Kings Landing is rendered as a veritable pit of Vipers, with each component constantly forwarding their own ambitions through murder and subterfuge. This is especially true of people of power: Advisors, Dignitaries, Challengers from other Royal Households.

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Whilst I'm aware that the death of Robert Baratheon served as a catalyst for the events of A Song of Ice and Fire, was Kings Landing a considerably more hospitable place in support of a King's longevity before Baratheon's death, or was there some capability/factor that Robert possessed that meant he was able to reign unopposed for so long, and managed what seems to be an impossible feat: a sovereignty that didn't result in him being deposed/murdered?

The entire series is an exploration of Statecraft, with different elements pursuing different strategies in order to consolidate power within their own reach. Is this a behavior that truly only emerged at the death of Robert, or did Baratheon suffer the same incessant duplicity and scheming from his subjects?

What advantage did Robert have, that he was able to propser for so long?

A conversation between Tywin and Tommen in Breaker of Chains would suggest that Robert's legacy lay in his 'Strength', which ultimately proved to be his downfall.

It's unlikely this is a reference to his physical constitution, so is there some further diplomatic factor attributed to Robert's longevity? If so, what is it?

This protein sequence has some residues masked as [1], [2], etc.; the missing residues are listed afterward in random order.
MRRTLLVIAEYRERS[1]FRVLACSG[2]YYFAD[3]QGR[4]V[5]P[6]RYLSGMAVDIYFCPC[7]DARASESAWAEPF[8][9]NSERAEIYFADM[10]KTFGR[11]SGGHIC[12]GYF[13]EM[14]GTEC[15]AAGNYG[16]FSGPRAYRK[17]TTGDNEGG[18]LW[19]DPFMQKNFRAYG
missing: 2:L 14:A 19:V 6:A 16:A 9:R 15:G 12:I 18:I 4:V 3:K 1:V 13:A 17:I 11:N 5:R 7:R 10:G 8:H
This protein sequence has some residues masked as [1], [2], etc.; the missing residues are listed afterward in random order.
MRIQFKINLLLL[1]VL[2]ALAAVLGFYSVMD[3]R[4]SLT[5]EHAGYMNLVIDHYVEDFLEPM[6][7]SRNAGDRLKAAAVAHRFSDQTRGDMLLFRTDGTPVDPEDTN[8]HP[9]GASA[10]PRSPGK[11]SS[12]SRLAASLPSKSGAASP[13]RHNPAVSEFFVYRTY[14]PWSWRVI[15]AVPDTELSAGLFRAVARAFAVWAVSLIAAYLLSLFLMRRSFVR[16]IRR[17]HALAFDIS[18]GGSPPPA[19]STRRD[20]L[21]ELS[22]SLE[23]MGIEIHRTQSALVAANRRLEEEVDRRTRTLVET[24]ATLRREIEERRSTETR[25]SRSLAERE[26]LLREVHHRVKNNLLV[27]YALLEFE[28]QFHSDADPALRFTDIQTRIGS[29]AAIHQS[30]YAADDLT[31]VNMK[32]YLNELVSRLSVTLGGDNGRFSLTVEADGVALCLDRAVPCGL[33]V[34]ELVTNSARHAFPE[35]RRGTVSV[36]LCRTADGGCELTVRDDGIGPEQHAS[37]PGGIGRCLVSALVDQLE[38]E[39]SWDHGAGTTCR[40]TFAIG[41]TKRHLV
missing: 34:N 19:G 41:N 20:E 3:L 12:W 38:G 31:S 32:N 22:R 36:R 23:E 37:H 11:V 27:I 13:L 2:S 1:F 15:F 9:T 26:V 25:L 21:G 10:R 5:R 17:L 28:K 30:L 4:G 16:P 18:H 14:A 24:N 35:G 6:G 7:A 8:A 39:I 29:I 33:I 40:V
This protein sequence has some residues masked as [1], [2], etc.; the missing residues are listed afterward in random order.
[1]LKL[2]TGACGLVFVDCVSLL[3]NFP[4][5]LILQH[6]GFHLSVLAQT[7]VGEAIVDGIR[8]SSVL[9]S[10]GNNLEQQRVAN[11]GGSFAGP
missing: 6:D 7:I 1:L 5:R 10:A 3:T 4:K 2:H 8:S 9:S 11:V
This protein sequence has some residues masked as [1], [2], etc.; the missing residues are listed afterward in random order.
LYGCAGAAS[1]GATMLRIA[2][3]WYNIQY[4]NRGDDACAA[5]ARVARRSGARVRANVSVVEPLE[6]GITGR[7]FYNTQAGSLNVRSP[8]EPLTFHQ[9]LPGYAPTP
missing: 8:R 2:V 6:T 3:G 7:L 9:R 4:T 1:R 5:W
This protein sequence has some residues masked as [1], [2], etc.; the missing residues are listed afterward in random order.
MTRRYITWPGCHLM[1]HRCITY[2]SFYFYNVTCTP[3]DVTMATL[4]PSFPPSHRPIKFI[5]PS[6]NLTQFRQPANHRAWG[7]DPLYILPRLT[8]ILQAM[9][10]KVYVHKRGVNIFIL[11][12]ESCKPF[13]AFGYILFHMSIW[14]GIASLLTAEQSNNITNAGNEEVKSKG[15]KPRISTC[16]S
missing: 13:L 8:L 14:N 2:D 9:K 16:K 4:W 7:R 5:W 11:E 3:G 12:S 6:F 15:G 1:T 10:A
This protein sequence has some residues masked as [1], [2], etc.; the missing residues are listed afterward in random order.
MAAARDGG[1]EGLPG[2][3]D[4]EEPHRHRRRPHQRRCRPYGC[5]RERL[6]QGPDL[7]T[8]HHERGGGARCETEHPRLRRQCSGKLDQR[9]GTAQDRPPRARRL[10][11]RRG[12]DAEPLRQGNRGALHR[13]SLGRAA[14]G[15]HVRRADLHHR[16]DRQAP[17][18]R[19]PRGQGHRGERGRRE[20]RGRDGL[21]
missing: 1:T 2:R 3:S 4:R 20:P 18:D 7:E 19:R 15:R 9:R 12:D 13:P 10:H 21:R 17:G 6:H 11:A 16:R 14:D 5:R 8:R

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    I'm asking why Robert was able to stay on the throne so long without meeting a grisly end, if everyone in the political arena of Westeros behaves with such ambitious Machiavellianism. Commented Apr 21, 2014 at 20:24
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    @AndresF. it's more than implied, it's about as close as you get in GoT to being admitted openly that Cersei bribed Lancel with sex to make sure Robert got black-out-drunk before the hunt.
    – KutuluMike
    Commented Apr 22, 2014 at 3:57
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    Robert Baratheon may have been an inept leader and an idiot, besides. But he was a useful idiot, by golly.
    – Dacio
    Commented Apr 22, 2014 at 13:52
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    @JohnSmithOptional It has been verified by both Lancel and Cersei in the books that they exchanged his strongwine with wine 3 times as strong. They knew it would put him in mortal danger, so it is murder, and it is premeditated.
    – TLP
    Commented Apr 22, 2014 at 17:41